No one should have to drink water with human waste in it!!!! How could the local govt, or the state allow something like that to happen…..

  4. Carlton Eley permalink
    December 8, 2012

    Thanks for posting a longer video for Omega Wilson. Almost four minutes. For this series, the longer videos are more effective.

    Representative Donna Christensen’s video was less than three minutes. Although her content was good, it would have been helpful to hear more observations. After all, how often does the public see members of Congress offer remarks about environmental justice.

  5. George C. Wilson permalink
    December 10, 2012

    You have stayed on point for so many years, fighting through some tough times. Remember when you were told “we are going to wait until you died”. We learned from mom and dad what can be accomplished with a peice of bailling wire and an occasional “sugar, honey, ice tea” fit.

  6. DuShawn King permalink
    December 11, 2012

    Mr. Wilson,

    Thank you for the post!

    It has been shared across our social media networks.

    We remain committed to addressing such basic quality of life disparities.

  7. Hilton Kelley permalink
    December 12, 2012

    Hopefully this video inspire more people to take a look around their community and see what they can do to make life better for those who live in low income or poor communities so the young people and the elderly there can have a better quality of life and a shot at having a long healthy life.

  8. Deborah Harrison Gant permalink
    December 13, 2012

    Hello Mr. Wilson,
    It is great to see you after all these 32 years. How’s the family? I started a non-profit organization in 2002 and things are looking great! We just received a brick building donated to our organization 2 weeks ago, the building appraised for $64,000.00. Praise God from whom all blessings flows!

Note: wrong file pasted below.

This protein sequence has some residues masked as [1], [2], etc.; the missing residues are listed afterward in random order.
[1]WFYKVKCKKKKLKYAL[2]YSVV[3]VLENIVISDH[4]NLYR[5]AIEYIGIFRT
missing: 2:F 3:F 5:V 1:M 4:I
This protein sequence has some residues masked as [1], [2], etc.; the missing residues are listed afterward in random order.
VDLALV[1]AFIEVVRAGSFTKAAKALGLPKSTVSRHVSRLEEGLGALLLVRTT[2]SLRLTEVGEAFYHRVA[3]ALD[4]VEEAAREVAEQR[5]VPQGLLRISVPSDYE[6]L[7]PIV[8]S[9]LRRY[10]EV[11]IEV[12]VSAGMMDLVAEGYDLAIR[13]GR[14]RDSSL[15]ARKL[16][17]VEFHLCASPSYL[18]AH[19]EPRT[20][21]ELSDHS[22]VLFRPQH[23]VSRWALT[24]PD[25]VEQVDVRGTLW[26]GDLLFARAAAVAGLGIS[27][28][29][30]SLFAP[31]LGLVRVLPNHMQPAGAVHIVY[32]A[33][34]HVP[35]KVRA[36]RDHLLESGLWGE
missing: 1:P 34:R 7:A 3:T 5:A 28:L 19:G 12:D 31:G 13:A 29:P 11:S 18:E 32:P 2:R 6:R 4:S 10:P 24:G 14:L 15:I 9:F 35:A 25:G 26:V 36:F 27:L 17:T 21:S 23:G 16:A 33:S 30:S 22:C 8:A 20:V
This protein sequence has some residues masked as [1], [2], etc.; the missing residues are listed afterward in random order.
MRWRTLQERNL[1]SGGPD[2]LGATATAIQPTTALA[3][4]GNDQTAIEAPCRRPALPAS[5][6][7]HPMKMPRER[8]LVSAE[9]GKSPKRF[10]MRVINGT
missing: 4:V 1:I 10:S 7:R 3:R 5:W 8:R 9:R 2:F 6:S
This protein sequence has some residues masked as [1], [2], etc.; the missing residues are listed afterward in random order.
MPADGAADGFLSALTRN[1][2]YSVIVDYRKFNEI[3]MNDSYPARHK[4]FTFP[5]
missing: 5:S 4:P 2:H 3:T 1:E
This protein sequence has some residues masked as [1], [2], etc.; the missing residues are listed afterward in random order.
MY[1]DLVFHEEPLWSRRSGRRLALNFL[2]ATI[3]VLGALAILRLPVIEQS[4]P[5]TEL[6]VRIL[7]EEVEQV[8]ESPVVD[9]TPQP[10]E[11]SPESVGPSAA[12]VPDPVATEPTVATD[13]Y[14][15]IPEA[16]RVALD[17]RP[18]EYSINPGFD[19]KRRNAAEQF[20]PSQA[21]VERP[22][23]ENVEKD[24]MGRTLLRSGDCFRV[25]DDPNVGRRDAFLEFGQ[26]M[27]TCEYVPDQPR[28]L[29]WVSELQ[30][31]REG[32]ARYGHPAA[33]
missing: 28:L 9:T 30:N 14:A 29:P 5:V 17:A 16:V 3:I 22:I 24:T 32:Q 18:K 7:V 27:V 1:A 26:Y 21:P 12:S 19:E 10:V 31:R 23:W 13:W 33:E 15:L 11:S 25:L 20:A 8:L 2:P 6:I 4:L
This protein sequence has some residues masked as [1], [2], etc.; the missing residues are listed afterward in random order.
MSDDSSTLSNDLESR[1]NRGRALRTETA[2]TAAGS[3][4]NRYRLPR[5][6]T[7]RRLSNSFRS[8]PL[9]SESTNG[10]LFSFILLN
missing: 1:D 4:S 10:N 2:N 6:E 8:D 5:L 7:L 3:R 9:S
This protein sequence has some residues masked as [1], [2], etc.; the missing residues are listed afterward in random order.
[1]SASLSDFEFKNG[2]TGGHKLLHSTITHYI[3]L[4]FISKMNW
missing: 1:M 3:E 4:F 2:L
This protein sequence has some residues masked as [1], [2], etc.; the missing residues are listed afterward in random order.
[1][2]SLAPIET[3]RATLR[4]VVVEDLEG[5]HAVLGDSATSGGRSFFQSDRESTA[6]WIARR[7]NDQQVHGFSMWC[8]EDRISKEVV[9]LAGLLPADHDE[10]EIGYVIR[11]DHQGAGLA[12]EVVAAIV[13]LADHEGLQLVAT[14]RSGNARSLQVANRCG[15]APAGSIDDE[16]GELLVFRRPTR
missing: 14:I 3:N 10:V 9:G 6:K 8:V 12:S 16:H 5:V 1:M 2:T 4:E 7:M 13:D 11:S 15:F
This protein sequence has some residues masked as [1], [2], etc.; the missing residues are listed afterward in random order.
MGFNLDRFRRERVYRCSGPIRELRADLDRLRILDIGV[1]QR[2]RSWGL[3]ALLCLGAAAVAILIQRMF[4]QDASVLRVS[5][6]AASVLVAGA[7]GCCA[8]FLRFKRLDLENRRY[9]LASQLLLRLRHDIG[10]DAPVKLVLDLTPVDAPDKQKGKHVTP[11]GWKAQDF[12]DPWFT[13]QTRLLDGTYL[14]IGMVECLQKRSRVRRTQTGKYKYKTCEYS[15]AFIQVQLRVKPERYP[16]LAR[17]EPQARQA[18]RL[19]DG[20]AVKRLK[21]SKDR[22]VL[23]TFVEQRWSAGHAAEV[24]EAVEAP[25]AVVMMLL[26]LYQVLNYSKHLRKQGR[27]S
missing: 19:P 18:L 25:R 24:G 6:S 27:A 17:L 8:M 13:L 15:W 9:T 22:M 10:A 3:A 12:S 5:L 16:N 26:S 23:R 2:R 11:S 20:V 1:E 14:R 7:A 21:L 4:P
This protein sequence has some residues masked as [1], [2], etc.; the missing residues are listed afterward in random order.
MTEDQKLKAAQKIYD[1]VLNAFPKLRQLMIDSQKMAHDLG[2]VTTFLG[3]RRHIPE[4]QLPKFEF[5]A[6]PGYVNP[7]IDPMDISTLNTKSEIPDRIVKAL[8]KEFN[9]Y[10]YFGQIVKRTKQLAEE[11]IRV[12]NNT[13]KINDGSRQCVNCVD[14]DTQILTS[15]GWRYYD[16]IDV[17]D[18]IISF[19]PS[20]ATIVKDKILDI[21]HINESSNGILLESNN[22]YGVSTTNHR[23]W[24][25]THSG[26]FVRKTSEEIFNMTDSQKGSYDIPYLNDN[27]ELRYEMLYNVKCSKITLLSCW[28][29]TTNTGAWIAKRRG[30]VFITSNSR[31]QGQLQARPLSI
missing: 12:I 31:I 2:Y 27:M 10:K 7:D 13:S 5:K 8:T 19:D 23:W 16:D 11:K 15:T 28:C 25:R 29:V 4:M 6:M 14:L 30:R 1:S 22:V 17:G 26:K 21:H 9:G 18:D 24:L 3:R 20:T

9. Deborah Huffington permalink
    March 5, 2013

    Mr. Wilson,

    Your story is a very powerful one! I wonder how many people ever ask the question, are my tax dollars actually being used to benefit my community and if not, Why???? It’s amazing that citizens of our country have to fight for the right to basic amenities. Thank you for the very thought provoking blog!

    Deb

  10. Jimmy permalink
    March 7, 2013

    Wow !!! People walking in human waste… now this is a story that all Americans should be listening too and demanding that it never happen again in our country. This should be on all the news networks. Mr. Wilson thank you for sharing this with everyone, is this happening in other communities as well?

    • Omega Wilson permalink
      March 7, 2013

      Thanks Jimmy and everyone who viewed and added comments to this EPA blog. The answer to Jimmy’s question is, for poor and people of color, yes this denial sewer collection and safe drinking water services is reality in all 50 states, if you just look. As a Basic Amenities activist and EPA NEJAC member, I traveled from the east to the west coast, Michigan to New Orleans, plus Canada. I have even gotten calls/emails and face-to-face visits from officials from China who seem surprised that the denial of basic public health amenities in America looks like a “developing country” Chinese problem!

  11. Robert permalink
    March 16, 2013

    Mr. Wilson, there are some very powerful videos in this series and I have to say that this is one of my favorites.

    What role do you see for other “Federal Agencies” to play in assuring that basic ammenities are provided and that overburdened communities are protected?

    Robert

  12. Omega Wilson permalink
    March 19, 2013

    Robert, for two years we have been pushing EPA, as the leader of the Title VI Interagency Workgroup, to insure that all federal agencies that signed President Obama Memorandum of Understanding for Environmental Justice-August 2011 stop awarding taxpayers’ money to local government agencies who continue to deny basic amenities to the poor and people of color under their jurisdictions.

    We need more community organizations to file Title VI administrative complaints with DOJ as we have done. The City of Mebane is currently installing more new sewer lines in our community as a result the EPA’s blog/interview/YouTube on WERA!

  13. Jane permalink
    March 23, 2013

    Mr. Wilson,

    You have really opened my eyes to an issue that I thought would have been dealt with 50 years ago. I drive from Soutern Georgia to Baltimore at least once a month and pass the mebane exit and like many people never thought that such a beautiful section of the country could be hiding such a terrible situation. Thank you and the members of your community for demanding and ensuring that change happened! I love social media and video for exposing the truth and sharing stories of how every day americans are improving their communities.

    Jane Wilows

  14. Sajdah Ali-Wilson permalink
    May 6, 2013

    Excellent video and article. It so imperative to call out the social injustices we have lingering in our communities. We can not truly move forward as a developed country and nation when so many of our small towns, neighborhoods, and local homes are still underdeveloped.